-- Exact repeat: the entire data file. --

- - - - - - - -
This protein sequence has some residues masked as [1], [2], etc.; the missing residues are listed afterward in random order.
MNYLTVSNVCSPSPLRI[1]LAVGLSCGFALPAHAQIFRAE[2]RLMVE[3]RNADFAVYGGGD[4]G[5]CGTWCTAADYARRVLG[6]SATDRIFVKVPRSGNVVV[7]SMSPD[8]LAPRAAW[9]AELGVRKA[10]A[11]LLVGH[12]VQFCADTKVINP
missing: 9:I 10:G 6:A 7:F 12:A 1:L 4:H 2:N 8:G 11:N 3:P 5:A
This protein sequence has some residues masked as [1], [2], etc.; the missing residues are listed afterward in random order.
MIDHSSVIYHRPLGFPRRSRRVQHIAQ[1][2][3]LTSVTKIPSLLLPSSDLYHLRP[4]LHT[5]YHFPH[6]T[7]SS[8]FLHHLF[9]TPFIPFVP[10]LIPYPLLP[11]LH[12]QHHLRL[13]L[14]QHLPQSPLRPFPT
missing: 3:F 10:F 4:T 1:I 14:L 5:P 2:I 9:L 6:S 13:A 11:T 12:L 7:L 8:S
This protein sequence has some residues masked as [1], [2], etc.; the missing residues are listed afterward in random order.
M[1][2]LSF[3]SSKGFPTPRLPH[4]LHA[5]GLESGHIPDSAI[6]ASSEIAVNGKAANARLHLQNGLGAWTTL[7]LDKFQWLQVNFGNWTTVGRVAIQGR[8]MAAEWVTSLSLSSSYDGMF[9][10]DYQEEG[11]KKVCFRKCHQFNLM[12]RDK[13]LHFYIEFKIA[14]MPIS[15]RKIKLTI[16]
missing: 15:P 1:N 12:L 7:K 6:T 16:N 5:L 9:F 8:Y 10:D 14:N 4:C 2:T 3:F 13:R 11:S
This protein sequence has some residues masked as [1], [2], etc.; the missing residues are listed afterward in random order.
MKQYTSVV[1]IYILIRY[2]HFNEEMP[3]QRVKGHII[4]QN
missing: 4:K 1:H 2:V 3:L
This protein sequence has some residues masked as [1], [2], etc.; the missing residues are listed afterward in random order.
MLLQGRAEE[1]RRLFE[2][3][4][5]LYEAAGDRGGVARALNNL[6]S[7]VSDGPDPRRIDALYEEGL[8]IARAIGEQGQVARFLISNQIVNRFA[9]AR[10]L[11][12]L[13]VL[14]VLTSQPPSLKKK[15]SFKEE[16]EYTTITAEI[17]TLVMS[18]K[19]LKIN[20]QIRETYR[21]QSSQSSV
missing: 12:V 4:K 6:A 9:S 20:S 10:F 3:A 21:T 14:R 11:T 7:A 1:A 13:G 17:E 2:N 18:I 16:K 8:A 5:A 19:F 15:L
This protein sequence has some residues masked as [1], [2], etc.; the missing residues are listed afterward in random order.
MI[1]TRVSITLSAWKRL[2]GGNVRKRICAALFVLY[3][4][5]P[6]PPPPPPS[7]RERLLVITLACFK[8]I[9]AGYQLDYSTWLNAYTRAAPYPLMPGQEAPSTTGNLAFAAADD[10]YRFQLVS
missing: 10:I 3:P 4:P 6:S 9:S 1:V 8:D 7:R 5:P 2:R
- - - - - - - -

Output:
This protein sequence has some residues masked as [1], [2], etc.; the missing residues are listed afterward in random order.
MNYLTVSNVCSPSPLRI[1]LAVGLSCGFALPAHAQIFRAE[2]RLMVE[3]RNADFAVYGGGD[4]G[5]CGTWCTAADYARRVLG[6]SATDRIFVKVPRSGNVVV[7]SMSPD[8]LAPRAAW[9]AELGVRKA[10]A[11]LLVGH[12]VQFCADTKVINP
missing: 9:I 10:G 6:A 7:F 12:A 1:L 4:H 2:N 8:G 11:N 3:P 5:A
This protein sequence has some residues masked as [1], [2], etc.; the missing residues are listed afterward in random order.
MIDHSSVIYHRPLGFPRRSRRVQHIAQ[1][2][3]LTSVTKIPSLLLPSSDLYHLRP[4]LHT[5]YHFPH[6]T[7]SS[8]FLHHLF[9]TPFIPFVP[10]LIPYPLLP[11]LH[12]QHHLRL[13]L[14]QHLPQSPLRPFPT
missing: 3:F 10:F 4:T 1:I 14:L 5:P 2:I 9:L 6:S 13:A 11:T 12:L 7:L 8:S
This protein sequence has some residues masked as [1], [2], etc.; the missing residues are listed afterward in random order.
M[1][2]LSF[3]SSKGFPTPRLPH[4]LHA[5]GLESGHIPDSAI[6]ASSEIAVNGKAANARLHLQNGLGAWTTL[7]LDKFQWLQVNFGNWTTVGRVAIQGR[8]MAAEWVTSLSLSSSYDGMF[9][10]DYQEEG[11]KKVCFRKCHQFNLM[12]RDK[13]LHFYIEFKIA[14]MPIS[15]RKIKLTI[16]
missing: 15:P 1:N 12:L 7:K 6:T 16:N 5:L 9:F 8:Y 10:D 14:N 4:C 2:T 3:F 13:R 11:S
This protein sequence has some residues masked as [1], [2], etc.; the missing residues are listed afterward in random order.
MKQYTSVV[1]IYILIRY[2]HFNEEMP[3]QRVKGHII[4]QN
missing: 4:K 1:H 2:V 3:L
This protein sequence has some residues masked as [1], [2], etc.; the missing residues are listed afterward in random order.
MLLQGRAEE[1]RRLFE[2][3][4][5]LYEAAGDRGGVARALNNL[6]S[7]VSDGPDPRRIDALYEEGL[8]IARAIGEQGQVARFLISNQIVNRFA[9]AR[10]L[11][12]L[13]VL[14]VLTSQPPSLKKK[15]SFKEE[16]EYTTITAEI[17]TLVMS[18]K[19]LKIN[20]QIRETYR[21]QSSQSSV
missing: 12:V 4:K 6:A 9:S 20:S 10:F 3:A 21:T 14:R 11:T 7:A 1:A 13:G 17:E 2:N 18:I 16:K 8:A 5:A 19:F 15:L
This protein sequence has some residues masked as [1], [2], etc.; the missing residues are listed afterward in random order.
MI[1]TRVSITLSAWKRL[2]GGNVRKRICAALFVLY[3][4][5]P[6]PPPPPPS[7]RERLLVITLACFK[8]I[9]AGYQLDYSTWLNAYTRAAPYPLMPGQEAPSTTGNLAFAAADD[10]YRFQLVS
missing: 10:I 3:P 4:P 6:S 9:S 1:V 8:D 7:R 5:P 2:R